Ace of Coins — Dragon Tarot

Thursday, March 15th, 2012

Peter PracownikArtist: Peter Pracownik
Designer: Terry Donaldson

 

“Tell me something about work,” I said, and drew the Ace of Coins.

 

“Work,” replied the Ace, “will entail many things you have never done before. Do not limit yourself to the work of mothering, although that is important. Be sure to notice opportunities that come along. Do not be too content and too lazy to take them. Although it may be frightening and difficult to get over the initial inertia, the work of putting yourself out there will be much more rewarding than the comfort of remaining safe.”

 

Positive Meanings:

 

The Ace of Coins is a positive, prosperous-feeling card that heralds a feeling of being blessed with abundance in all areas of life, in both giving and receiving. On one hand, it may point toward a new business venture or investment; on the other, it could point toward a more holistic, earthy sort of wealth.

 

The Ace of Coins is representative of new beginnings, fresh energy, and inspiration. If one realizes available opportunities, the Ace of Coins is the beginning of a plan that leads to the manifestation of goals which may eventually generate income.

 

Negative Meanings:

 

The Ace of Coins reversed is not a good financial opportunity. There is a significant risk of failure due to lack of planning and foresight. One must be very careful about what can and cannot be afforded. Numerous impediments delay the achievement of (possibly unrealistic) goals. Do not rush into business blindly.

 

Ace of Coins reversed may point toward corruption, greed and theft. Others may be exploited in a blind quest for personal betterment. Financial accumulation and wealth becomes obsessive at the expense of other areas of life.

The World — Dragon Tarot

Thursday, January 26th, 2012
Artist: Peter Pracownik

Designer: Terry Donaldson

 

Here I am back at the Dragon Tarot, where a slender dragon wraps it wings protectively around the world. The dragons in this deck seem to have all hatched from the same clutch of eggs. If I was going to draw a dragon tarot— which I won’t but if I did— one of my main goals would be to give the dragons all their own personality and unique features. After all, dragons are people, too. But I digress.

 

My mother is here visiting. We do typical mother-daughter activities such as walking the frozen wetlands of the nearby nature preserve and constructing built-in shelving so baby-to-be has some place to store its (her?) dozens of onesies. I know the shelving project will not be completed before she leaves: I will need to finish the drywall and painting. I have other unfinished drywall projects around the house. My best excuse for not finishing the other projects is that it is impossible to carry home an intact 8×4-foot sheet of drywall on top of a Toyota Corolla. Afraid of impending lethargy, I say to the deck— Tell me to finish the drywall! —Motivation comes easier with a foreman.

 

The deck hands me the World: a card of integration, completion, accomplishment, and travel— quite a powerful card for a seemingly simple request. Nonetheless. To integrate is defined as to combine one thing with another— such as to combine drywall with mud and tape— so that they become seamlessly whole. To complete is to finish a project. To accomplish something is to stand back and look at it with pride and say, “Well! That’s done.” To travel is to move on to the next thing. Despite how annoying I find the task of spackling, I don’t think my request was deserving of the World, which indicates there will be praise and celebration for my successful achievements. I won’t complain. I just have to do what the World has obligingly ordered me to do— ASAP.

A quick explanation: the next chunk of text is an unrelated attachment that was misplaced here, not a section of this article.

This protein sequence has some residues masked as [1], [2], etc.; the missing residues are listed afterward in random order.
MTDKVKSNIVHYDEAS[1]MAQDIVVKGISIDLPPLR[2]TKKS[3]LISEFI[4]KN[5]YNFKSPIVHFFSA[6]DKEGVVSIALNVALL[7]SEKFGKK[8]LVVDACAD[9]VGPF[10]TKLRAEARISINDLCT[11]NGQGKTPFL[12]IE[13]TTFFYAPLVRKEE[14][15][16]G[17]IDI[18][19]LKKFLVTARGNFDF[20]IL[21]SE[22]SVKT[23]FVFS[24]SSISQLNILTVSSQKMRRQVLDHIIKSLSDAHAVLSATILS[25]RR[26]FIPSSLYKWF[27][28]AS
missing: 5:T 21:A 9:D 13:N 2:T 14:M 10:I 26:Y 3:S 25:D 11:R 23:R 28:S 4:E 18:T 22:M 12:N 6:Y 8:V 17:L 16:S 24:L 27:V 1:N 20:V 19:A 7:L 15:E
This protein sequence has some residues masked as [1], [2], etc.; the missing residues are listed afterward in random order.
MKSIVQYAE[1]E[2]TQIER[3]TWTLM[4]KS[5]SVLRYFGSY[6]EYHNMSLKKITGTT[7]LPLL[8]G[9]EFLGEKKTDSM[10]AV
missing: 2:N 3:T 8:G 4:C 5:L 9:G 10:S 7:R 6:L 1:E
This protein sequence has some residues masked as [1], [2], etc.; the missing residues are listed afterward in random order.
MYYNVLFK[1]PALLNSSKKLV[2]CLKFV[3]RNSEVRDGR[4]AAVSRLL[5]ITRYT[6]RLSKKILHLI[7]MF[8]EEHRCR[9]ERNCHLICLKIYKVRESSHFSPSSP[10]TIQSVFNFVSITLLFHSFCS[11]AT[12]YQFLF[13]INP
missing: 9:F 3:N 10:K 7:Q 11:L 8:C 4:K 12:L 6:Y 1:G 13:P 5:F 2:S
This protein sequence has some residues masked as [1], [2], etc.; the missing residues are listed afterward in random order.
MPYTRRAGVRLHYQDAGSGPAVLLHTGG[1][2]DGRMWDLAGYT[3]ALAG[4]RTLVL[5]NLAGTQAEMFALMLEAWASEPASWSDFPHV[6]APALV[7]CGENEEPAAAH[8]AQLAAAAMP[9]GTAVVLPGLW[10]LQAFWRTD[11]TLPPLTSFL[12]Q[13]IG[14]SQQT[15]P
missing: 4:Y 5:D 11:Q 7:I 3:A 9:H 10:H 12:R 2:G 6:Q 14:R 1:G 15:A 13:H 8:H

Eight of Swords — Dragon Tarot

Saturday, December 17th, 2011
Artist: Peter Pracownik

Designer: Terry Donaldson

 

Interpretation: Little White Book missing

 

This is a deck my Mom picked up for me at a garage sale, hence the missing LWB. It is proof that I am willing to accept any deck into my collection, just to show the variety of tarot art out there. I am not a fan of dragons or fantasy, per se. In particular, I am not a fan of other peoples’ fantasy. I admit, it happens that my seven of cups has a couple of dragons drinking tea on it: that’s because the seven of cups is about fantasy.

 

The eight of swords is about being stuck between a rock and a hard place. It is about the feeling of being stuck without the complete actuality of being stuck. Sometimes there seem to be no option— or so many options it is impossible to chose. Some say it is best not to make any crucial decisions at this point. I say, there is one crucial decision that must be made at this point: how to get unstuck. Sometimes this means letting the mind go, accepting stuckness and going from there: “I am stuck, but what can I do?”  The dragon on this card looks slightly menacing. If I was to feel stuck and it was to say “BOO!” I would quickly feel unstuck— unless there was another, equally menacing dragon in the opposite direction.

 

Yesterday I wrote: “Stopping is getting stuck. The longer I stop for, the more thoroughly I will be stuck. I do not want to get stuck.” Today I am back in Vermont. Thus, aside from a few bad habits, (excessive chocolate, lack of exercise) and unfortunate situations (unemployment), I no longer feel stuck. Not here. My imagination is too great for that: I am more likely to have too many options than too few. This merely leaves me feeling inept at making a decision, not stuck.

 

I LIE! I am stuck: I have yet to illustrate the kings. Instead, I spend inordinate hours browsing the internet, looking for independently published small-run 78-card tarot decks (contact me if you have one) and sometimes (too often? not often enough? too often for an unemployed pregnant person but not often enough for my liking?) purchasing them. I need to get unstuck. Bring me to your leader— MANIFEST YOUR KING!